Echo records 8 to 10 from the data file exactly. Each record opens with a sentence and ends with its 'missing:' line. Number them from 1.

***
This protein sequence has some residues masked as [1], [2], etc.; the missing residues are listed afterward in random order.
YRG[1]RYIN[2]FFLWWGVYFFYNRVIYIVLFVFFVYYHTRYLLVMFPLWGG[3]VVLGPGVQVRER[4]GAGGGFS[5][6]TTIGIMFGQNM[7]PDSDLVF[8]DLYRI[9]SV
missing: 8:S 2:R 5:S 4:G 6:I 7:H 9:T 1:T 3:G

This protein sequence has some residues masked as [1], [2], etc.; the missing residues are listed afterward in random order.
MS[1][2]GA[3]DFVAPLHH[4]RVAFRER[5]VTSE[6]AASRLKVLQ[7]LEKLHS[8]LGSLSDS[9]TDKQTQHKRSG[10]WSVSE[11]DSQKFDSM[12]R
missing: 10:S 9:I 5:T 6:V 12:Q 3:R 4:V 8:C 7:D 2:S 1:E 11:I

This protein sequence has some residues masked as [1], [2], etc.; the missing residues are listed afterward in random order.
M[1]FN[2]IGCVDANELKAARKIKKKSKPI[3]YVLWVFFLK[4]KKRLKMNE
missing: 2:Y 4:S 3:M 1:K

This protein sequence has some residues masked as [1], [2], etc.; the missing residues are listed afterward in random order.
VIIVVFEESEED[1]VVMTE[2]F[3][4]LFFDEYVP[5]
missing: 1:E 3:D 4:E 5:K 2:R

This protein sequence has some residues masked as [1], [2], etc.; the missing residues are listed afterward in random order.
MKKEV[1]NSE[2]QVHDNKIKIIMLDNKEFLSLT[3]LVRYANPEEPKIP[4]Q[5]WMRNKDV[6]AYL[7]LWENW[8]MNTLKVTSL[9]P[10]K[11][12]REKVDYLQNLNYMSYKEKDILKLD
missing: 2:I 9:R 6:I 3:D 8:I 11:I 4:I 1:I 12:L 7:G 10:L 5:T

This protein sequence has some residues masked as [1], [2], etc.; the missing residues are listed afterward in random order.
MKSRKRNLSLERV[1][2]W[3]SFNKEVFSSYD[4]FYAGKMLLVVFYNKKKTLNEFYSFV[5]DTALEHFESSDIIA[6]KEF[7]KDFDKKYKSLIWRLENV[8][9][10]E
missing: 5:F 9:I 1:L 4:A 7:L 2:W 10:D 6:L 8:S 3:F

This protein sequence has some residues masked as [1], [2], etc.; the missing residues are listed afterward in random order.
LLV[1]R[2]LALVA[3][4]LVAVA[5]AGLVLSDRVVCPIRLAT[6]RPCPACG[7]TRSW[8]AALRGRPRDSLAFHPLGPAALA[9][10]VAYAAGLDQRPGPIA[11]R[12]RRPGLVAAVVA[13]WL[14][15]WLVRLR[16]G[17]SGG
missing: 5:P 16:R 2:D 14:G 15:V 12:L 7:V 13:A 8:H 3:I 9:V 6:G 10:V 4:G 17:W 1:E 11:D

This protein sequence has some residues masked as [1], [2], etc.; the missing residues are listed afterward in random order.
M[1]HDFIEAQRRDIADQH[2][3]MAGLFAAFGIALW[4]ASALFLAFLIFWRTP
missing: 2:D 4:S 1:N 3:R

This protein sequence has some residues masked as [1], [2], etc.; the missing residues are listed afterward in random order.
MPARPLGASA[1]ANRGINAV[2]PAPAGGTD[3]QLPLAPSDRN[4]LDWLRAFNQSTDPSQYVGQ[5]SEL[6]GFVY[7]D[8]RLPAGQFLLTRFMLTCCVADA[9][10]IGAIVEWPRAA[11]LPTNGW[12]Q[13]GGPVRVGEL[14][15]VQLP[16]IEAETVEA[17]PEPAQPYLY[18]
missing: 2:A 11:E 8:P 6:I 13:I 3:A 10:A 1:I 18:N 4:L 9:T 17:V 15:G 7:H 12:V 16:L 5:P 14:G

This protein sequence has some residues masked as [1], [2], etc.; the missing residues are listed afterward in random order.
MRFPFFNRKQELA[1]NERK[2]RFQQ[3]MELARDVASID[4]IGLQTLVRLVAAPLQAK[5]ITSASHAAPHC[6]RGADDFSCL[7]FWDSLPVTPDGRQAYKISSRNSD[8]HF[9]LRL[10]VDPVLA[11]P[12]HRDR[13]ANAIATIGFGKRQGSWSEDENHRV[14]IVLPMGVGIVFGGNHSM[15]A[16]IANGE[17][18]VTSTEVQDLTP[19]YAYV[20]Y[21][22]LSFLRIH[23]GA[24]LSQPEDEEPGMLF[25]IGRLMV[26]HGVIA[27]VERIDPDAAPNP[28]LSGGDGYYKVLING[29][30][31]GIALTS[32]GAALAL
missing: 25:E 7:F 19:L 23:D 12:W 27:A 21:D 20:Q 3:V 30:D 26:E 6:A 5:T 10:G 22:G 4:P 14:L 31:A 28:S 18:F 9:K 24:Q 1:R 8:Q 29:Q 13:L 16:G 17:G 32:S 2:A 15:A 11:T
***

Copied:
This protein sequence has some residues masked as [1], [2], etc.; the missing residues are listed afterward in random order.
M[1]HDFIEAQRRDIADQH[2][3]MAGLFAAFGIALW[4]ASALFLAFLIFWRTP
missing: 2:D 4:S 1:N 3:R

This protein sequence has some residues masked as [1], [2], etc.; the missing residues are listed afterward in random order.
MPARPLGASA[1]ANRGINAV[2]PAPAGGTD[3]QLPLAPSDRN[4]LDWLRAFNQSTDPSQYVGQ[5]SEL[6]GFVY[7]D[8]RLPAGQFLLTRFMLTCCVADA[9][10]IGAIVEWPRAA[11]LPTNGW[12]Q[13]GGPVRVGEL[14][15]VQLP[16]IEAETVEA[17]PEPAQPYLY[18]
missing: 2:A 11:E 8:P 6:I 13:I 3:A 10:A 1:I 18:N 4:L 9:T 17:V 15:G 7:H 12:V 16:L 5:P 14:G

This protein sequence has some residues masked as [1], [2], etc.; the missing residues are listed afterward in random order.
MRFPFFNRKQELA[1]NERK[2]RFQQ[3]MELARDVASID[4]IGLQTLVRLVAAPLQAK[5]ITSASHAAPHC[6]RGADDFSCL[7]FWDSLPVTPDGRQAYKISSRNSD[8]HF[9]LRL[10]VDPVLA[11]P[12]HRDR[13]ANAIATIGFGKRQGSWSEDENHRV[14]IVLPMGVGIVFGGNHSM[15]A[16]IANGE[17][18]VTSTEVQDLTP[19]YAYV[20]Y[21][22]LSFLRIH[23]GA[24]LSQPEDEEPGMLF[25]IGRLMV[26]HGVIA[27]VERIDPDAAPNP[28]LSGGDGYYKVLING[29][30][31]GIALTS[32]GAALAL
missing: 25:E 7:F 19:L 23:D 12:W 27:A 21:D 20:Q 3:V 30:D 26:E 6:A 5:T 10:G 22:G 4:P 14:L 31:A 28:S 18:F 9:K 24:Q 1:R 8:Q 29:Q 13:L 16:G 17:G 32:S 2:A 15:A 11:T